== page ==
It’s the Friday before the release of the Gulf War adventure Three Kings, and even though hunky costar Mark Wahlberg is standing in the flesh just steps away, the studio audience watching the daily MTV show Total Request Live seem about as interested in the actor as they are in their homework. Instead, as the program’s host, Carson Daly, tosses to an interview clip of 98 Degrees singer Nick Lachey talking about his group’s hit ”I Do (Cherish You),” the mostly female teenage crowd squeals uncontrollably at the monitors. Off camera, Daly rolls his eyes and echoes them mockingly: ”Oh! Ooohhhh! He’s so hot!”
Where was this show when Wahlberg was Marky Mark?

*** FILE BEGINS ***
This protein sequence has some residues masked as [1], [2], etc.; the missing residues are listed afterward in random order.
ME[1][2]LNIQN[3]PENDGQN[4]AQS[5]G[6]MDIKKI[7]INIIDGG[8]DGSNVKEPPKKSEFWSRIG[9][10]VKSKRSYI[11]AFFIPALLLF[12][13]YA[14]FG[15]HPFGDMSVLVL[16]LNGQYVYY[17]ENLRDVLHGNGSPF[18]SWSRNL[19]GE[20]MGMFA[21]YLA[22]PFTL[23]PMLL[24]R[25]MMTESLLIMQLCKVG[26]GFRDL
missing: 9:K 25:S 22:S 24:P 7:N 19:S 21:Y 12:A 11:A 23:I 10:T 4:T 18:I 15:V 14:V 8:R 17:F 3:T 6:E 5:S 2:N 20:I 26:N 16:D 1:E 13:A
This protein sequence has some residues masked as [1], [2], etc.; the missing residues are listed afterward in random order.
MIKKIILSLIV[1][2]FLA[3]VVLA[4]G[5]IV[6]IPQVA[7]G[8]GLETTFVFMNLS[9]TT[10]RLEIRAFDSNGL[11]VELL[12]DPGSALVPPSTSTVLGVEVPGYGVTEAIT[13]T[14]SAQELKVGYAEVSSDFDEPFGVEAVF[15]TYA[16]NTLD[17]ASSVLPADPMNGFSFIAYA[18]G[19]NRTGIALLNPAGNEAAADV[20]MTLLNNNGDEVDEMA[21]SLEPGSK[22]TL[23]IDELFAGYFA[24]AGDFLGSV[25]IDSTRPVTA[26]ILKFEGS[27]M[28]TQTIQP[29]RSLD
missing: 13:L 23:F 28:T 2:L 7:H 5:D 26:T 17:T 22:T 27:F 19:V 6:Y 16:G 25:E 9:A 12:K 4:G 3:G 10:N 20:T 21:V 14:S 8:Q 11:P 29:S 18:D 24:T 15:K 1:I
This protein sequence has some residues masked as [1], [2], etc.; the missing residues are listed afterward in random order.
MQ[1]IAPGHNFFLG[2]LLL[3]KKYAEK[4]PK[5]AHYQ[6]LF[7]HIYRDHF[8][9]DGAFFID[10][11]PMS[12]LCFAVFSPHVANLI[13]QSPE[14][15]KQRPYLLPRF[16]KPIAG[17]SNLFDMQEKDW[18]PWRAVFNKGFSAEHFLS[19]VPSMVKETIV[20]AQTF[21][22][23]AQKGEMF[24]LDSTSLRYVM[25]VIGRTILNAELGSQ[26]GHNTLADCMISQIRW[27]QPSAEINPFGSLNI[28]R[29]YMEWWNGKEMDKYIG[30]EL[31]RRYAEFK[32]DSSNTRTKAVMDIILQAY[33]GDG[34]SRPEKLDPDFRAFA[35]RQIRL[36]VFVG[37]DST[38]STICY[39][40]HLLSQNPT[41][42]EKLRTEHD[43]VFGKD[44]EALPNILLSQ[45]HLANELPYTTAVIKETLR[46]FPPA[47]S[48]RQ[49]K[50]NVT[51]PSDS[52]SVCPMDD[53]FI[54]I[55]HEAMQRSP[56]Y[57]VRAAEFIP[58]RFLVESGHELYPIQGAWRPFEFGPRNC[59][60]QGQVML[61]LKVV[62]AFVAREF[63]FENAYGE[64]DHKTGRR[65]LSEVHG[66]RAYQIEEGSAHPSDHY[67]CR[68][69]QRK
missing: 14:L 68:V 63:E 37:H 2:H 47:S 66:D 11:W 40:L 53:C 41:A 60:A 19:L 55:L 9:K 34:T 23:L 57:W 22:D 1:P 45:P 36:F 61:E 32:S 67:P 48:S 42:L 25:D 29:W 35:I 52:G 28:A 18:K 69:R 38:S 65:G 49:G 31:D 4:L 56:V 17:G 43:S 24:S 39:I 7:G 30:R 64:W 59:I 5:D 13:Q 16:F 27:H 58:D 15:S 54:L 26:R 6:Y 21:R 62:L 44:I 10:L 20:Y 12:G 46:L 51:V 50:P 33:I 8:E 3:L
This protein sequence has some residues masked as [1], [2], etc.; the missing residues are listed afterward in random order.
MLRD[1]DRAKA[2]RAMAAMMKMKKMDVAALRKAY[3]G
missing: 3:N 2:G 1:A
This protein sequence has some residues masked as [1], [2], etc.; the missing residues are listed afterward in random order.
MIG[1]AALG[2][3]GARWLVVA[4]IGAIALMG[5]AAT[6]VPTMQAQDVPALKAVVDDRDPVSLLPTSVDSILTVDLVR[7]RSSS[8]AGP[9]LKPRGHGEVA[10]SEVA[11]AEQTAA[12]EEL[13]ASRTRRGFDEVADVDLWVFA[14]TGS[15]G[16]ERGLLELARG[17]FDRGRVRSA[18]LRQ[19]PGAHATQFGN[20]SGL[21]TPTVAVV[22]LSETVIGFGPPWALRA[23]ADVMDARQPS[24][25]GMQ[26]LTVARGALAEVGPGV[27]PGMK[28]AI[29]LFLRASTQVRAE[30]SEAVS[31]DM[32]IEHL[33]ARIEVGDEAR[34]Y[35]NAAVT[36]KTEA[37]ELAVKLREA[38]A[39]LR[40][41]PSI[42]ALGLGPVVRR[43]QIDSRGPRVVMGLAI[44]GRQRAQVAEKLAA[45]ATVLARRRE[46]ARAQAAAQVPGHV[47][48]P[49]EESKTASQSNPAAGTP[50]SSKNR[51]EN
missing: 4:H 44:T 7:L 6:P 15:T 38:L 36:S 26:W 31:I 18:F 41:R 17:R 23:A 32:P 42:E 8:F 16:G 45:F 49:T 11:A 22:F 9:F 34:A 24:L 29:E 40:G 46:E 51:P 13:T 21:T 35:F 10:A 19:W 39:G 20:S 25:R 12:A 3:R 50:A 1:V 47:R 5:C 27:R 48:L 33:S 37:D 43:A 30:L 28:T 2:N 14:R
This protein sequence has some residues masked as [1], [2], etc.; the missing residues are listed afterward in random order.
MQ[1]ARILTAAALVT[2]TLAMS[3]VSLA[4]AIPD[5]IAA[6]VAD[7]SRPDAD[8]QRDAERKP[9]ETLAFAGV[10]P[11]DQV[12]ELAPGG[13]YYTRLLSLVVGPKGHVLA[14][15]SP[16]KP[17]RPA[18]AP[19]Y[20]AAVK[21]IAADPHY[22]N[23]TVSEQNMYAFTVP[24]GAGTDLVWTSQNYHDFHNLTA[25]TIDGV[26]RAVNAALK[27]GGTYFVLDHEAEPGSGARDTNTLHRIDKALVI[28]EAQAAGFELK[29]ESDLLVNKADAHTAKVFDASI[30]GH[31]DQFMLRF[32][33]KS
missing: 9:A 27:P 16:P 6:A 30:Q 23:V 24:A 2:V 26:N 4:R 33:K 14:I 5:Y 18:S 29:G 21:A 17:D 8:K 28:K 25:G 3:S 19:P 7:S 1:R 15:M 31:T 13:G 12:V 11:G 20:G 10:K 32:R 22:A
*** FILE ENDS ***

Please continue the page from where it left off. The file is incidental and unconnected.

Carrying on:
Over the past year, Total Request Live — or TRL, as it’s known among industryites and kids — has become the driving force in pop music. Elementary in format (Daly counts down the top 10 videos based on the previous day’s Net and call-in requests), the show has both capitalized on and fueled the favorites of the mall (Backstreet Boys, Britney Spears, ‘N Sync) and the mosh pit (Korn, Kid Rock, Limp Bizkit) — many of whom TRL launched almost single-handedly. As Columbia Records video promotions senior VP Gary Fisher sums up: ”It’s one of the most important vehicles right now for getting new music to the right people” — those right people being the fickle yet disposable-income-laden 12- to 34-year-olds the show attracts in droves. Since its debut in September ‘98, TRL’s ratings have more than doubled: Today, over one million fanatics tune in a day, a feat for any cable program, particularly one that airs at 3:30 in the afternoon.